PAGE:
Experiencing life at 7 knots (8.4 mph) for two weeks on a sailboat gave me a chance to ponder. So why cast off the dock lines, leave one of the best, if not the best, marina on the Great Lakes and make myself vulnerable to the uncertainties of wind and weather? Why not stay put and enjoy the hot tub, swimming pool, marble restrooms and showers, washer/dryer facilities and the friendship and camaraderie of my fellow “crazy” dock mates? The reason is adventure, going into the unknown, chasing the dream over the horizon, curiosity, overcoming obstacles and above all else, having fun. A world without time was created when two days into my annual sailing sabbatical, my battery-powered electric watch quit working. It was the perfect symbolic manifestation of my desire to get away and think, unencumbered by the usual day-to-day. Sometimes it’s important to slip our moorings and get away from the dock.
Meanwhile, back on the “hard,” I am getting used to driving at 70 mph and seeing the world zoom by without giving the flower along the road a second look. My melancholy about the end of the trip is waning as I return to my semi-conscious state to await the next opportunity to cast off the dock lines and head out for another adventure in the world of business and/or on the Great Lakes.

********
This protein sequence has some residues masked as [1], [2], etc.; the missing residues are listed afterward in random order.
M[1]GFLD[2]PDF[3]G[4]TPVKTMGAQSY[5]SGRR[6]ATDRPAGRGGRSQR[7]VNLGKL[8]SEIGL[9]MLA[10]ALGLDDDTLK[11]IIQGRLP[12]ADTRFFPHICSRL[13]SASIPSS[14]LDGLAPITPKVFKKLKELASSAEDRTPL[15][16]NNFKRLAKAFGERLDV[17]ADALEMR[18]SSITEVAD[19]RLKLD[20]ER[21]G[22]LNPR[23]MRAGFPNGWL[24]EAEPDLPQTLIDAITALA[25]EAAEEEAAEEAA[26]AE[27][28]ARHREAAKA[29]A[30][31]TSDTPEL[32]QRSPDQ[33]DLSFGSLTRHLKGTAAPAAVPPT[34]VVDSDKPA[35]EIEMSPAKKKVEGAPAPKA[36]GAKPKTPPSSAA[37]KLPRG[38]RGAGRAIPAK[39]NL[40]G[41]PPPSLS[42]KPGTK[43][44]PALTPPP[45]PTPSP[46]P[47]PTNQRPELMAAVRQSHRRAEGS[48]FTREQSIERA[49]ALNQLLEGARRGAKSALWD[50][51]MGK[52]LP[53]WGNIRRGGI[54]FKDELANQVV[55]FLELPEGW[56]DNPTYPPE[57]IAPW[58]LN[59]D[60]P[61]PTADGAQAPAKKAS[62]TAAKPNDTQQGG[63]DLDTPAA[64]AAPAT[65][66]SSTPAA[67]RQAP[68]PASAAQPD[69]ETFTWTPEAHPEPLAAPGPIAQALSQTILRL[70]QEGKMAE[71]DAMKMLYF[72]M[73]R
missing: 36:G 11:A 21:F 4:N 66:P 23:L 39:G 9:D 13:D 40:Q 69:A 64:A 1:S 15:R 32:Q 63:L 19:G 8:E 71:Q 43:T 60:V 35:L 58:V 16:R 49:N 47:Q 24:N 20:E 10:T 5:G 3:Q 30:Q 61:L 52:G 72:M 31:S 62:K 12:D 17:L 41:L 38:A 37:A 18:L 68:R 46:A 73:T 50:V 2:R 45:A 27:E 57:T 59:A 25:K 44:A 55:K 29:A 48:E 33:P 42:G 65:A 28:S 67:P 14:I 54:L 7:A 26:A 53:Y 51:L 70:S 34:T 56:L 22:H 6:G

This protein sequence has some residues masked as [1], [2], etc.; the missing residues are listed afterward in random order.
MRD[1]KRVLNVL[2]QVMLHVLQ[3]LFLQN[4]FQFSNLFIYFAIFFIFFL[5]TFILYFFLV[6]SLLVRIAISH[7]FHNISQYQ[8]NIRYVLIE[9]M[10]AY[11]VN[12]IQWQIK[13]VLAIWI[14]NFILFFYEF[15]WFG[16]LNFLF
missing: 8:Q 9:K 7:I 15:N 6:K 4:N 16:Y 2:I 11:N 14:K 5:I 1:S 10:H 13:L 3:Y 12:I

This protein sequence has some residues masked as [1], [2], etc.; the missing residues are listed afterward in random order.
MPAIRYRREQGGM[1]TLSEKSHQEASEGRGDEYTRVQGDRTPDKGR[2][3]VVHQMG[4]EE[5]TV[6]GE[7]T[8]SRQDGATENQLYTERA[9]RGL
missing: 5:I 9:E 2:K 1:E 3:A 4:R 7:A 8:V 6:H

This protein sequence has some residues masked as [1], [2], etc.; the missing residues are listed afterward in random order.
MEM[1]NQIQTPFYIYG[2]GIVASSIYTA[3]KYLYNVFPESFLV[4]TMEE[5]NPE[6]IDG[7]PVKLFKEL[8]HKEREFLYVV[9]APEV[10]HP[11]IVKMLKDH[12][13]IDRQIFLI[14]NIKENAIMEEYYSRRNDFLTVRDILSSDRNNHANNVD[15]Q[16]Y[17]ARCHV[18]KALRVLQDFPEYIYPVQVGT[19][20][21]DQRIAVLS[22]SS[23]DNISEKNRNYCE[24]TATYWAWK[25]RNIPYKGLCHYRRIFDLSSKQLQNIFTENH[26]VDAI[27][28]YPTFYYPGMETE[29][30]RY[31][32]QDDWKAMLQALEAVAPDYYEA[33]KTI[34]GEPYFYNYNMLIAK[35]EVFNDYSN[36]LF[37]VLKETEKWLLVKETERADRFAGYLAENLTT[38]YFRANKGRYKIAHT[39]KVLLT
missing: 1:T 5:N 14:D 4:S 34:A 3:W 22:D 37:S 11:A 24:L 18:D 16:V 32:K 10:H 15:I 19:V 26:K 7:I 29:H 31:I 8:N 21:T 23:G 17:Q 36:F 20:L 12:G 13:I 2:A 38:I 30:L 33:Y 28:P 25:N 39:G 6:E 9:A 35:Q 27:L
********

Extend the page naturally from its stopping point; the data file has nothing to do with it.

In one of those business adventures, I’m continuing my learning by attending the pilot design workshop conducted by the Design Academy, a program of Design West Michigan, a WIRED-funded experiment in the use of design by local firms as a global competitive advantage. Hats off to Lakeshore Advantage, one of our local economic development organizations, for introducing many West Michigan companies to the use of design as a competitive strategy.
My take-aways from the two-day session, in which several companies told their stories about the use of design in their product or services, were 1. design is a problem-solving process done within constraints; 2. design engages our emotions through our senses; 3. design can be a VERY effective tool in creating a competitive advantage (as several of the case studies proved); 4. everyone thinks they are a designer (and they are); and 5. the combination of the engineering (left brain) with the design (right brain) produces outstanding, globally competitive products and services.
The Whirlpool Case Study of the creation of the “Duet” Washer/Dryer illustrates many of these points. A collaborative effort of enthnographers, demographers, graphic designers, product designers, photographers, etc., the creation of the Duet relied on in-depth research for the basis of the design. But a folksy observation that someone had placed a washer/dryer on blocks in order to reduce back strain resulted in the crucial “pedestal” concept on the Duet. Further design work not only elevated the front-loading machine to an easily accessible level, but provided storage, a patented look, and even sound signals for the visually impaired. Applying design to the product also solved an economic dilemma. Until the advent of the “Duet,” only 5% of washers and dryers were purchased together. But 60% of Duets are sold as a pair.
Clearly, adventures can be had without leaving the desk, especially if we manage to unmoor our thinking from the everyday.